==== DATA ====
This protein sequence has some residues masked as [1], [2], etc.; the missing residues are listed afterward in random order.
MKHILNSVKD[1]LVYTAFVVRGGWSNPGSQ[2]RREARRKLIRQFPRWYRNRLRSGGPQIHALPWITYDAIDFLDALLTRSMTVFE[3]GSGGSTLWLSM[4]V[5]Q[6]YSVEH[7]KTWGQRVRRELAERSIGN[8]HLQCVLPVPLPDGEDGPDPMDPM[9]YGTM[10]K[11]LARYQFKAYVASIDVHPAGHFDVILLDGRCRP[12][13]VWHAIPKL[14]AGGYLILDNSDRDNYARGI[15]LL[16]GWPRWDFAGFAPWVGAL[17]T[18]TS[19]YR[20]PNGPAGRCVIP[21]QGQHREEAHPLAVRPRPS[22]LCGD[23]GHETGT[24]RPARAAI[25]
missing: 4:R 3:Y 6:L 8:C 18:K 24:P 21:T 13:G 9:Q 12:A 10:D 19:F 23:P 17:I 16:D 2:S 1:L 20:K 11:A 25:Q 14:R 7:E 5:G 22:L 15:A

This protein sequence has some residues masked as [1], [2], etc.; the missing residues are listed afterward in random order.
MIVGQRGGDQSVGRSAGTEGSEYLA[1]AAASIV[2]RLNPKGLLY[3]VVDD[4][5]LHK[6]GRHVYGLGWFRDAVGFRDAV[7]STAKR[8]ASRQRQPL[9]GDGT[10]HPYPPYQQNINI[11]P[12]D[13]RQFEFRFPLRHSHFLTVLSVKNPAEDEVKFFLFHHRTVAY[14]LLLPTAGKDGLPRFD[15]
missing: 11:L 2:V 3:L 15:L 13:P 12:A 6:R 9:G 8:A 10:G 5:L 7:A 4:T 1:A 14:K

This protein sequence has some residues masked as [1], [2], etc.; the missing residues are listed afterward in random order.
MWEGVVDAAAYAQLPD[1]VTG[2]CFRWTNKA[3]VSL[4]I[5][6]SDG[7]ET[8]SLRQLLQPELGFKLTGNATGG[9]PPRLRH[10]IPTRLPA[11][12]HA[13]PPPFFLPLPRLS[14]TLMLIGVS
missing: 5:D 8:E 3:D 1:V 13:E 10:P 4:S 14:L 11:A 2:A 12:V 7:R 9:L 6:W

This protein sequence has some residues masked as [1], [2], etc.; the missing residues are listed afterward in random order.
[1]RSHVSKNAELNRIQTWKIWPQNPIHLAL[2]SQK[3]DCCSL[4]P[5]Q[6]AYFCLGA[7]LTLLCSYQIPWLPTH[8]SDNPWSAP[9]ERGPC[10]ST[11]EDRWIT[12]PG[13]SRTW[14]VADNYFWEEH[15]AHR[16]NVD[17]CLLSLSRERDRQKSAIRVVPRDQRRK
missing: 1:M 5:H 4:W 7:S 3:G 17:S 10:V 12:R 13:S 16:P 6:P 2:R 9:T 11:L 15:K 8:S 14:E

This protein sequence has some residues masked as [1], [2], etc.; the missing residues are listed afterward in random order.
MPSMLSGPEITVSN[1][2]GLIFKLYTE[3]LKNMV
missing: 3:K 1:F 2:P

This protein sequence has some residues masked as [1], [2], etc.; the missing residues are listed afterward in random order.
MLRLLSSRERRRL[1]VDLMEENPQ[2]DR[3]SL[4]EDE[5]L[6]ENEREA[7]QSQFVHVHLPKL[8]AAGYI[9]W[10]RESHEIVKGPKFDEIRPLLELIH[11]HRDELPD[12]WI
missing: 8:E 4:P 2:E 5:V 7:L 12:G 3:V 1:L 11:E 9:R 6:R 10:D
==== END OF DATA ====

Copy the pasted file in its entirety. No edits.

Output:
This protein sequence has some residues masked as [1], [2], etc.; the missing residues are listed afterward in random order.
MKHILNSVKD[1]LVYTAFVVRGGWSNPGSQ[2]RREARRKLIRQFPRWYRNRLRSGGPQIHALPWITYDAIDFLDALLTRSMTVFE[3]GSGGSTLWLSM[4]V[5]Q[6]YSVEH[7]KTWGQRVRRELAERSIGN[8]HLQCVLPVPLPDGEDGPDPMDPM[9]YGTM[10]K[11]LARYQFKAYVASIDVHPAGHFDVILLDGRCRP[12][13]VWHAIPKL[14]AGGYLILDNSDRDNYARGI[15]LL[16]GWPRWDFAGFAPWVGAL[17]T[18]TS[19]YR[20]PNGPAGRCVIP[21]QGQHREEAHPLAVRPRPS[22]LCGD[23]GHETGT[24]RPARAAI[25]
missing: 4:R 3:Y 6:L 8:C 18:K 24:P 21:T 13:G 9:Q 12:A 10:D 19:F 23:P 17:I 16:D 2:S 1:L 20:K 11:A 25:Q 14:R 7:E 5:G 22:L 15:A

This protein sequence has some residues masked as [1], [2], etc.; the missing residues are listed afterward in random order.
MIVGQRGGDQSVGRSAGTEGSEYLA[1]AAASIV[2]RLNPKGLLY[3]VVDD[4][5]LHK[6]GRHVYGLGWFRDAVGFRDAV[7]STAKR[8]ASRQRQPL[9]GDGT[10]HPYPPYQQNINI[11]P[12]D[13]RQFEFRFPLRHSHFLTVLSVKNPAEDEVKFFLFHHRTVAY[14]LLLPTAGKDGLPRFD[15]
missing: 11:L 2:V 3:L 15:L 13:P 12:A 6:R 9:G 8:A 10:G 5:L 7:A 4:T 1:A 14:K

This protein sequence has some residues masked as [1], [2], etc.; the missing residues are listed afterward in random order.
MWEGVVDAAAYAQLPD[1]VTG[2]CFRWTNKA[3]VSL[4]I[5][6]SDG[7]ET[8]SLRQLLQPELGFKLTGNATGG[9]PPRLRH[10]IPTRLPA[11][12]HA[13]PPPFFLPLPRLS[14]TLMLIGVS
missing: 5:D 8:E 3:D 1:V 13:E 10:P 4:S 14:L 11:A 2:A 12:V 7:R 9:L 6:W

This protein sequence has some residues masked as [1], [2], etc.; the missing residues are listed afterward in random order.
[1]RSHVSKNAELNRIQTWKIWPQNPIHLAL[2]SQK[3]DCCSL[4]P[5]Q[6]AYFCLGA[7]LTLLCSYQIPWLPTH[8]SDNPWSAP[9]ERGPC[10]ST[11]EDRWIT[12]PG[13]SRTW[14]VADNYFWEEH[15]AHR[16]NVD[17]CLLSLSRERDRQKSAIRVVPRDQRRK
missing: 1:M 5:H 4:W 7:S 3:G 17:S 10:V 12:R 13:S 16:P 6:P 2:R 9:T 11:L 15:K 8:S 14:E

This protein sequence has some residues masked as [1], [2], etc.; the missing residues are listed afterward in random order.
MPSMLSGPEITVSN[1][2]GLIFKLYTE[3]LKNMV
missing: 3:K 1:F 2:P

This protein sequence has some residues masked as [1], [2], etc.; the missing residues are listed afterward in random order.
MLRLLSSRERRRL[1]VDLMEENPQ[2]DR[3]SL[4]EDE[5]L[6]ENEREA[7]QSQFVHVHLPKL[8]AAGYI[9]W[10]RESHEIVKGPKFDEIRPLLELIH[11]HRDELPD[12]WI
missing: 8:E 4:P 2:E 5:V 7:L 12:G 3:V 1:L 11:E 9:R 6:R 10:D